Author’s notes: This true story takes place in the 1950’s when “retarded” was used in reference to the mentally handicapped. The events in the story are true, but the details have been invented as all but one person in the story have passed. I grew up visiting my Aunt Roene and loving her funny and spunky personality. It wasn’t until I became a mom that I appreciated the sacrifice her mothers made so that Roene could live a happy, love-filled life at home.
Home Is Where the Heart Is
Dr. Evans opened the heavy wooden door and ushered Ora and Leo into the sitting room. Leo sunk into the upholstered upright chair and watched as Ora paced in front of him. Moments later the door opened again and eight-year-old Roene staggered in. Her dark brown hair was clipped short and combed straight, her dress was clean, but wrinkled. Ora walked toward her, arms open for a welcoming hug, but Roene flinched backwards. She glanced at her father, Leo, and began to utter her loud guttural cries. Leo looked between his wife and his retarded daughter and finally stood.
Roene thrust her always-present fist into her mouth and waited. Dr. Evans firmly pulled her fist from her mouth. “No, Roene, not in your mouth,” he said.
Ora slowly moved closer to her daughter and asked Dr. Evans, “How is she doing?”
“She is a hard one, very stubborn. She spends a lot of time in isolation.”
Ora’s eyes narrowed, “Isolation?”
Roene looked back and forth between her father and mother, collapsed, and began pounding her fists on the spotless wooden floor.
“No!” Dr. Evans roared as he reached down to pull Roene to her feet.
But Leo was faster. He knelt beside her and held a hand up to stop Dr. Evans. Ora reached down to hold Roene’s hand.
Roene let out a terrified squeal and crawled behind the chair. Leo sat beside her and reached to pat a curled fist. She pulled her arms back as if she had been pricked by a needle. Roene began moaning and crawled her way around the chair to kneel next to Dr. Evans.
Ora watched as Roene moved away from her father and then looked into Leo’s eyes. She could read the pain disguised behind his strength.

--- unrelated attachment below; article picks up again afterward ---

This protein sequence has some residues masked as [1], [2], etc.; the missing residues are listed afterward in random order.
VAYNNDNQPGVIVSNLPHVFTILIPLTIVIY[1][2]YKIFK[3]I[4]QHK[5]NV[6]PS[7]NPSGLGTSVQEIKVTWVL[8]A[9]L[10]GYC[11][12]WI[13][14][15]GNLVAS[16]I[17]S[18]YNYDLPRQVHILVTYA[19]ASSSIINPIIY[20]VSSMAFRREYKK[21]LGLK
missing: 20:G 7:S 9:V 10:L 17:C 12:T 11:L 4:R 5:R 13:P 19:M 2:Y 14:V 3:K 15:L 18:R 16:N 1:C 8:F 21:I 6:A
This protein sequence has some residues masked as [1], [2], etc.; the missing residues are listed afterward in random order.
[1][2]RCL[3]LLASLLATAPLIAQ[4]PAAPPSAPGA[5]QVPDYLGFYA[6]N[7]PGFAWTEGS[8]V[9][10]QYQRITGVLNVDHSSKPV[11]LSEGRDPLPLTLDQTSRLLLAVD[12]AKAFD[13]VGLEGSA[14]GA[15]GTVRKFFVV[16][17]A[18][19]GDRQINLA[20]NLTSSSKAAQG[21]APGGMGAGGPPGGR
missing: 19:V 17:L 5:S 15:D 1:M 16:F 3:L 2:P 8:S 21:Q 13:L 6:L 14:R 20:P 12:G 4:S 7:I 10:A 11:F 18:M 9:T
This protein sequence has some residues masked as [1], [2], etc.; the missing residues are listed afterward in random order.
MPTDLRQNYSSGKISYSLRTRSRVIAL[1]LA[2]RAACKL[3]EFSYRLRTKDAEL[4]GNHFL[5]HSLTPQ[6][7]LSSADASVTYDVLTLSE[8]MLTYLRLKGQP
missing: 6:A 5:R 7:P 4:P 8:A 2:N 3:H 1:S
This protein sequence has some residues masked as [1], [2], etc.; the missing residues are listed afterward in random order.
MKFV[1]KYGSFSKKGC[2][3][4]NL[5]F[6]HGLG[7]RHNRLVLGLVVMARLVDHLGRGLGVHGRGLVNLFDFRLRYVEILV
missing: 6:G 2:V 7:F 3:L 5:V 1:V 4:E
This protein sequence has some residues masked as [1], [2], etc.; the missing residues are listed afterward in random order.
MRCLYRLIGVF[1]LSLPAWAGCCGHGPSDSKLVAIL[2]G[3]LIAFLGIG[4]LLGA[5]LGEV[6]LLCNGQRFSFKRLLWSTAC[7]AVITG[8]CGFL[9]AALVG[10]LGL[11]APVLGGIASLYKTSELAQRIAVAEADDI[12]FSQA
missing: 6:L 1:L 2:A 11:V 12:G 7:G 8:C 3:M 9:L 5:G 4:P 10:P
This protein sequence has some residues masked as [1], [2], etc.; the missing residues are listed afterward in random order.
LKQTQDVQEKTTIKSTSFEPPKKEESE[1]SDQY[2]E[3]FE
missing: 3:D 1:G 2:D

“We are taking her home today,” she stated.
“No, Mrs. Reeve. This is her home now,” Dr. Evans pointed out as he patted Roene’s head.
“She doesn’t even know us,” Ora spat as tears began to form in her eyes. “She needs to come home.”
“Mrs. Reeve, I can see that this visit is upsetting all of you. That’s why I suggested you not come. Most people realize their children are better off here. They quit coming and the children are just fine.”
“Dr. Evans, you don’t know me very well, so I’ll excuse your talking to me like I am ‘most people,’ but let me assure you, I am NOT ‘most people.”
Five years later, Roene sat on a hard wooden chair with her father and new stepmother beside her. Leo wrapped his arm around his wife, Ruth, and held his daughter’s twisted hand while they waited for yet another doctor to dictate Roene’s future. Roene rocked side to side in her chair and kicked the legs. She cocked her head and mumbled, “Mama.”
“Yes, Roene,” answered Leo, “It’s your new Mama.”
It had been less than a year since Roene’s mother, Ora, had died, and Ruth had taken on the challenge of two teenage boys and a young Roene with all her problems. Ruth wasn’t sure what she had gotten into, but she had faith that marrying Leo was the right thing to do. So, she rolled up her sleeves and got to work. She surely was not going to give up on her new step-daughter without a fight. So, the family sat waiting to hear what Dr. Parker would recommend.
Dr. Parker slid behind his polished desk and opened the file marked, “Reeve, Roene.” He removed his glasses and set them carefully next to the folder. “Mr. Reeve,” he began, “I’m sorry to tell you that after extensive testing, we have to concur with the earlier findings. Your daughter will never be able to care for herself. She falls well below the mark of ‘mentally retarded.’ She needs to be placed in a facility where she can get the help she needs.”
Leo’s grip on Ruth’s shoulder tightened, and she looked away from Dr. Parker to her husband. She hadn’t known him for long, but the devastation was unmistakable. Dr. Parker may as well have pushed a knife into his heart, as to suggest his daughter be sent away again.
Ruth firmly placed her hand over Leo’s and moved it from her shoulder. She stood, and tugged Leo to his feet. “Thank you for your recommendation. We will be going now.”
“My assistant can give you information about the nearest facility for Roene,” Dr. Parker said as he stood to usher the family out.
“No need,” Ruth replied. She placed her arm under Roene’s and began to guide her jerky movements through the door. “She has a home. She doesn’t need a facility.”
Written By: Patricia Haggard (Participant of the Unicorn Bell Inspirational Story Contest)
This story appeared on Real Imprints.